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If you've been diagnosed with obstructive sleep apnea (OSA), there is a good chance your doctor wants you to wear a CPAP machine. Anybody that has one knows they can be a bit challenging. Some are bulky and not exactly the most attractive piece of equipment taking up space in the bedroom. It's easy for some people to ignore these machines and not wear them. But wearing a CPAP machine when you have sleep apnea doesn't just give you better quality sleep; it may save your life.
When you have obstructive sleep apnea, obstructions in your airway cause periods of apnea, which means there are long pauses in breathing, sometimes for many seconds at a time throughout the night. CPAP machines are the most popular treatment for OSA. CPAP stands for continuous positive airway pressure. A patient with OSA may wear a CPAP machine with a mask that fits just over the nose, or both the nose and mouth. The mask applies continuous pressure into the airway, keeping the airway open and stopping obstruction.
Why Use CPAP?
If you have OSA and are supposed to wear a CPAP machine, skipping out on it may not seem like a big deal, but there is a good chance not wearing it will lead to more serious health conditions.
When you have periods of apnea, blood oxygen levels decrease making your heart work extra hard to pump oxygen through the body. This causes your heart rate and blood pressure to both elevate, putting added stress on the heart.
Risks of Untreated Sleep Apnea
Studies show many people with OSA have hypertension, which is high blood pressure. This happens when the force of blood being pushed through the arteries is high. If not controlled, hypertension causes damage to the heart and vessels, and you are at risk for even more serious conditions.
If untreated, sleep apnea may lead to congestive heart failure (CHF). CHF happens when your heart does not pump out enough oxygenated blood to the body. Fluid then builds up elsewhere in the body including ankles, legs, and lungs, making it hard to breathe.
OSA may lead to heart arrhythmias including atrial fibrillation. Atrial fibrillation is a quivering, irregular, and many times rapid heartbeat. Periods of apnea with an irregular heartbeat could even lead to sudden death.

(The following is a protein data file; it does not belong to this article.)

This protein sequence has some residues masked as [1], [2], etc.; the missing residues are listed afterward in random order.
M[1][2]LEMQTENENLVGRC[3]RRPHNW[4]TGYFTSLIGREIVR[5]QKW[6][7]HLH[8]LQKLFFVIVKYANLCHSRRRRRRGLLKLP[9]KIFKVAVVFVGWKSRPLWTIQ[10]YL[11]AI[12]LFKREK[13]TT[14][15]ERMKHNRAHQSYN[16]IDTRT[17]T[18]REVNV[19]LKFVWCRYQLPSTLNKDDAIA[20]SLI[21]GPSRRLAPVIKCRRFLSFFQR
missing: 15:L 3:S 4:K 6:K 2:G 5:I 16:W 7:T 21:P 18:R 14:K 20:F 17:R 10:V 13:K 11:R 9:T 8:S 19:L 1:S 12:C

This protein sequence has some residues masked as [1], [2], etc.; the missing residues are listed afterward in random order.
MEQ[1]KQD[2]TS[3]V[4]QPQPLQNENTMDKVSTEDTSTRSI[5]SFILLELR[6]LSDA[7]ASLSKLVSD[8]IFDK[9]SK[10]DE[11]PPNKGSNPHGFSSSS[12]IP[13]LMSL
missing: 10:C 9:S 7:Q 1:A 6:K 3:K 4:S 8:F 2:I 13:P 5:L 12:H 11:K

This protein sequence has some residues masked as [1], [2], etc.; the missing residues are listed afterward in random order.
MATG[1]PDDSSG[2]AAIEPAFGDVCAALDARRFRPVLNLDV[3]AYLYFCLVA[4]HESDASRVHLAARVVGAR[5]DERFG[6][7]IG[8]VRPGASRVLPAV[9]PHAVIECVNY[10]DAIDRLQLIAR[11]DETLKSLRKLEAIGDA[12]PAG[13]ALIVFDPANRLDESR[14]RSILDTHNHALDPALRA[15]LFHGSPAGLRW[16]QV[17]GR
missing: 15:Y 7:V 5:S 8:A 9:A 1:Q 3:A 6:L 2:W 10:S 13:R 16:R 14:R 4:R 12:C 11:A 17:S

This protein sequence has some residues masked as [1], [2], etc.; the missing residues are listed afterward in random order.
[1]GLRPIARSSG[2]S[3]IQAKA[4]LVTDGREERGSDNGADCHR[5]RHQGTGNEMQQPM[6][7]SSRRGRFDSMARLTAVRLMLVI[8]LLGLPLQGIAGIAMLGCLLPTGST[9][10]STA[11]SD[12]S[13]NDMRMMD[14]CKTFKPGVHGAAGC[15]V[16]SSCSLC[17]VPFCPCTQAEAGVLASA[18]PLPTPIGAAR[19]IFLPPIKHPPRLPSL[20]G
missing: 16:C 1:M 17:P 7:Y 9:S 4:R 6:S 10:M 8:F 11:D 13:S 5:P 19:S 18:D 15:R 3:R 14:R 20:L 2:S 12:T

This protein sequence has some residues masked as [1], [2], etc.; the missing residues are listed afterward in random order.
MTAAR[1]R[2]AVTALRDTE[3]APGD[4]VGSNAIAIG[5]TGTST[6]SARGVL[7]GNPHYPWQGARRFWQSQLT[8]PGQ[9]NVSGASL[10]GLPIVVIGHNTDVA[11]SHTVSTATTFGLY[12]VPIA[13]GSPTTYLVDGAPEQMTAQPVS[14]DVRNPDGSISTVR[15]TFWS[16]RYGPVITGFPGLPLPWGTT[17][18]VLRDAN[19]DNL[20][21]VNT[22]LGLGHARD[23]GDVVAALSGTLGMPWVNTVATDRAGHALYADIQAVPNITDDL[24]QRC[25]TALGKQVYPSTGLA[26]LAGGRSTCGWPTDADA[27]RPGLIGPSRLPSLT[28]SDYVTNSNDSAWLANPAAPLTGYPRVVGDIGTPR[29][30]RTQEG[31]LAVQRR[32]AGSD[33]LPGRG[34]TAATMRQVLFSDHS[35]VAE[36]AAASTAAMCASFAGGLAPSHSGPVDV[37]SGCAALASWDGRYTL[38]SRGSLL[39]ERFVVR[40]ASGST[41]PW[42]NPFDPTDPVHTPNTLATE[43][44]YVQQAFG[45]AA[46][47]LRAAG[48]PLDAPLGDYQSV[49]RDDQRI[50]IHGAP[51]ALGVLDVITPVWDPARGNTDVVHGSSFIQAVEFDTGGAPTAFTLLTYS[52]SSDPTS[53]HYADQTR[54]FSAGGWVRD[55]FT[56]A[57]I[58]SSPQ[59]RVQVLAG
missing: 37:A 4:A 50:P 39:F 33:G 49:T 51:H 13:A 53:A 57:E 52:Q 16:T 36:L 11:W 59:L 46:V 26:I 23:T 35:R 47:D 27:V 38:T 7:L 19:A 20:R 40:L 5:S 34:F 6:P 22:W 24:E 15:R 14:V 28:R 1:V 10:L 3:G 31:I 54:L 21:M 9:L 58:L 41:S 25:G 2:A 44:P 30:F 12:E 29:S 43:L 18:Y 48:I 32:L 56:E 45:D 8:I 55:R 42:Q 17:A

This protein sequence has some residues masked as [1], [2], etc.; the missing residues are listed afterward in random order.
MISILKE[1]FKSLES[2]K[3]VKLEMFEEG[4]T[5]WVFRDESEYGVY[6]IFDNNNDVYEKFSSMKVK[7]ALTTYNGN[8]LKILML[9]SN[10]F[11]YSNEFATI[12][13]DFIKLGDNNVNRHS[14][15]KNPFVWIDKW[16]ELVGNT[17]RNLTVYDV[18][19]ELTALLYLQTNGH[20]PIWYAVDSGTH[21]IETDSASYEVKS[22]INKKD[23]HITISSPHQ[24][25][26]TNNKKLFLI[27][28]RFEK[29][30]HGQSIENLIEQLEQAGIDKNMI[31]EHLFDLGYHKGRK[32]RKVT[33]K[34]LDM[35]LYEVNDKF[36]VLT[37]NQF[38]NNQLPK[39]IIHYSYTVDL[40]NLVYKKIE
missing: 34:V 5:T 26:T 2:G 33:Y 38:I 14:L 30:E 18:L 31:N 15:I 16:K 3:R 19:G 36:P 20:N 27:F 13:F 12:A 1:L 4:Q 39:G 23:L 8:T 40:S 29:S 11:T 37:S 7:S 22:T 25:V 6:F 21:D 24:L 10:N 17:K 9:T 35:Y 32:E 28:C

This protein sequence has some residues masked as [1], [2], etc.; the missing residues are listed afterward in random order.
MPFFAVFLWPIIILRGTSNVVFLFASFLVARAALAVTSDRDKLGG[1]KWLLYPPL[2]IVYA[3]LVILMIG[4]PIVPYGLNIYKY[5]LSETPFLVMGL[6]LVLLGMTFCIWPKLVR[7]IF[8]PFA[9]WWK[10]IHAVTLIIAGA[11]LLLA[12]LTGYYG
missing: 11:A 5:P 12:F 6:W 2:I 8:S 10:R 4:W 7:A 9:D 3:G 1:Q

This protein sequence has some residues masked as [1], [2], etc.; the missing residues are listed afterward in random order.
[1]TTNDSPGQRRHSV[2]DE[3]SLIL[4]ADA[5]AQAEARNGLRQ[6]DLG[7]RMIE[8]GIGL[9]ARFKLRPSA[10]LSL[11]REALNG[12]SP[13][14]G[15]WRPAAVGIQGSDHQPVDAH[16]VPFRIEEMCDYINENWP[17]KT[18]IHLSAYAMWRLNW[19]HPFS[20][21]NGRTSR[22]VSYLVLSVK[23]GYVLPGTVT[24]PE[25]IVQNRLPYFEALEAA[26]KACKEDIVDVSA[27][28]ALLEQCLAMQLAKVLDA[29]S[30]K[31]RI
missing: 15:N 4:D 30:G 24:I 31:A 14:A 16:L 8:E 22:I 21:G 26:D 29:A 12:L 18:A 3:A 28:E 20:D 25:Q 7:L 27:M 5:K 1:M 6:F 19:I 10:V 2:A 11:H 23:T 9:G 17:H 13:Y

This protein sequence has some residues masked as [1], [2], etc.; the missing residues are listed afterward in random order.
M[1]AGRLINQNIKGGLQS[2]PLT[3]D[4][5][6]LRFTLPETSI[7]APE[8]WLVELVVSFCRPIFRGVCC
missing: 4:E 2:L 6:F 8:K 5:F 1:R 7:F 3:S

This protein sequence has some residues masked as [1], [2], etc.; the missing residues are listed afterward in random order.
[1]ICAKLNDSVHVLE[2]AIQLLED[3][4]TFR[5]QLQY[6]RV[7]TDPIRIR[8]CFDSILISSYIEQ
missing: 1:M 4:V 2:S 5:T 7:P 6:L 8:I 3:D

OSA can also lead to coronary artery disease (CAD). With CAD, a plaque is built up in the walls of arteries, making them narrow, causing restricted blood flow to the heart. This can lead to heart attack, and also may lead to premature death.
There is also a risk of stroke. The effects of stroke can be severe disability or death, and people with OSA may have a more difficult time recovering from any effects.
In any case, oxygen is important for the heart. Lack of oxygen, even during sleep puts too much pressure on your cardiovascular system, and eventually it can weaken.
Even if you do not currently suffer from any of these conditions, there are still good reasons to treat your sleep apnea and wear your CPAP machine. During apnea, not only are blood oxygen levels low, but carbon dioxide in the blood becomes elevated. This can cause headaches, memory loss, fatigue, and may even make you more dangerous behind the wheel.
The continuous pressure from your CPAP will keep your airway open so you can breathe. This way blood oxygen levels stay where they should, and carbon dioxide levels don't get too high. There may be other CPAP alternatives for treating your sleep apnea, so discuss it with your doctor if you have concerns. But if your doctor recommends a CPAP machine, wear it. It can save your life.
Authors: Kristina Diaz, RRT
Kristina Diaz, RRT is a Registered Respiratory Therapist and a health and wellness enthusiast and writer.
The primary mission of the American Sleep Association (ASA) is to improve public health by increasing awareness about the importance of sleep and the dangers of sleep disorders. ASA was founded in 2002 by sleep professionals as a member-driven public awareness effort. The article was originally posted at Why Do I Need a CPAP Machine?